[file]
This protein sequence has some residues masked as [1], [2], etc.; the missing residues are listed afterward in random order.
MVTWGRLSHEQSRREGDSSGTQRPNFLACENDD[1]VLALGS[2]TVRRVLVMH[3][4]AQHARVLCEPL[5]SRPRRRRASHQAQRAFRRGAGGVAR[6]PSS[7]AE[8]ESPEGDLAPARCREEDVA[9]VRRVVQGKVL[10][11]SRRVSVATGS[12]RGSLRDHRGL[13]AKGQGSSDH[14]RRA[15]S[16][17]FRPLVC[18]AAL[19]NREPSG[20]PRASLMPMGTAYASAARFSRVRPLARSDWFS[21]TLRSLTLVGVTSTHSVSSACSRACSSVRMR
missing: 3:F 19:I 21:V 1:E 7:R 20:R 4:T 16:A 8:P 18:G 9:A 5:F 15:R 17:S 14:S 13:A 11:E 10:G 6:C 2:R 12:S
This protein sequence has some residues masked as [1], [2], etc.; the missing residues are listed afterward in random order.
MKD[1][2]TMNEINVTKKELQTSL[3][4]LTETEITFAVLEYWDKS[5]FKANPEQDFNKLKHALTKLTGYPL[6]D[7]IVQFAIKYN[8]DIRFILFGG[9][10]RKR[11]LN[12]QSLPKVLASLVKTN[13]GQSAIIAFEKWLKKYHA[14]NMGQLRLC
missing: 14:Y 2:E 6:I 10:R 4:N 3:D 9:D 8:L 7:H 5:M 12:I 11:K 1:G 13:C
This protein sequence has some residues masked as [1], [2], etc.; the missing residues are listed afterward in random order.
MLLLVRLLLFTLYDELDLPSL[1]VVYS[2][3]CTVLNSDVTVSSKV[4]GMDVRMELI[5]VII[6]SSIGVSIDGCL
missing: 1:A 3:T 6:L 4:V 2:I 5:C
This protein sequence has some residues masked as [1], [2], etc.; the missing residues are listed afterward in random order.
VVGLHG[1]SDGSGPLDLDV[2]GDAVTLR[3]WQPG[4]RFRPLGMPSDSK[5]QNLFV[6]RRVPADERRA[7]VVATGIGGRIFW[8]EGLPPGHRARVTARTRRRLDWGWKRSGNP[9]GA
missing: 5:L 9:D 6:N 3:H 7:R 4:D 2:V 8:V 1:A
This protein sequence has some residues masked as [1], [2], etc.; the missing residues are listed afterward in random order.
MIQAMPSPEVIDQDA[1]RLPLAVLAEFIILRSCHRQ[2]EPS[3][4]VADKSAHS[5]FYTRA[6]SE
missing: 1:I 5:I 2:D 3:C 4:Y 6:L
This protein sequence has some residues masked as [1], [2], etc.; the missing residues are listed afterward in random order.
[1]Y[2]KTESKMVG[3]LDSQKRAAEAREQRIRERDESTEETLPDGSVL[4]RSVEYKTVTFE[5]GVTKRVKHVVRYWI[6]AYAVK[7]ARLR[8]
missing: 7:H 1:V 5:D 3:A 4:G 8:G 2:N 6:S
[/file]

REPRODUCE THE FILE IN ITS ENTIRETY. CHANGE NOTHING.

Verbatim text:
This protein sequence has some residues masked as [1], [2], etc.; the missing residues are listed afterward in random order.
MVTWGRLSHEQSRREGDSSGTQRPNFLACENDD[1]VLALGS[2]TVRRVLVMH[3][4]AQHARVLCEPL[5]SRPRRRRASHQAQRAFRRGAGGVAR[6]PSS[7]AE[8]ESPEGDLAPARCREEDVA[9]VRRVVQGKVL[10][11]SRRVSVATGS[12]RGSLRDHRGL[13]AKGQGSSDH[14]RRA[15]S[16][17]FRPLVC[18]AAL[19]NREPSG[20]PRASLMPMGTAYASAARFSRVRPLARSDWFS[21]TLRSLTLVGVTSTHSVSSACSRACSSVRMR
missing: 3:F 19:I 21:V 1:E 7:R 20:R 4:T 16:A 8:P 18:G 9:A 5:F 15:R 17:S 14:S 13:A 11:E 10:G 6:C 2:R 12:S
This protein sequence has some residues masked as [1], [2], etc.; the missing residues are listed afterward in random order.
MKD[1][2]TMNEINVTKKELQTSL[3][4]LTETEITFAVLEYWDKS[5]FKANPEQDFNKLKHALTKLTGYPL[6]D[7]IVQFAIKYN[8]DIRFILFGG[9][10]RKR[11]LN[12]QSLPKVLASLVKTN[13]GQSAIIAFEKWLKKYHA[14]NMGQLRLC
missing: 14:Y 2:E 6:I 10:R 4:N 3:D 9:D 8:L 7:H 5:M 12:I 11:K 1:G 13:C
This protein sequence has some residues masked as [1], [2], etc.; the missing residues are listed afterward in random order.
MLLLVRLLLFTLYDELDLPSL[1]VVYS[2][3]CTVLNSDVTVSSKV[4]GMDVRMELI[5]VII[6]SSIGVSIDGCL
missing: 1:A 3:T 6:L 4:V 2:I 5:C
This protein sequence has some residues masked as [1], [2], etc.; the missing residues are listed afterward in random order.
VVGLHG[1]SDGSGPLDLDV[2]GDAVTLR[3]WQPG[4]RFRPLGMPSDSK[5]QNLFV[6]RRVPADERRA[7]VVATGIGGRIFW[8]EGLPPGHRARVTARTRRRLDWGWKRSGNP[9]GA
missing: 5:L 9:D 6:N 3:H 7:R 4:D 2:V 8:V 1:A
This protein sequence has some residues masked as [1], [2], etc.; the missing residues are listed afterward in random order.
MIQAMPSPEVIDQDA[1]RLPLAVLAEFIILRSCHRQ[2]EPS[3][4]VADKSAHS[5]FYTRA[6]SE
missing: 1:I 5:I 2:D 3:C 4:Y 6:L
This protein sequence has some residues masked as [1], [2], etc.; the missing residues are listed afterward in random order.
[1]Y[2]KTESKMVG[3]LDSQKRAAEAREQRIRERDESTEETLPDGSVL[4]RSVEYKTVTFE[5]GVTKRVKHVVRYWI[6]AYAVK[7]ARLR[8]
missing: 7:H 1:V 5:D 3:A 4:G 8:G 2:N 6:S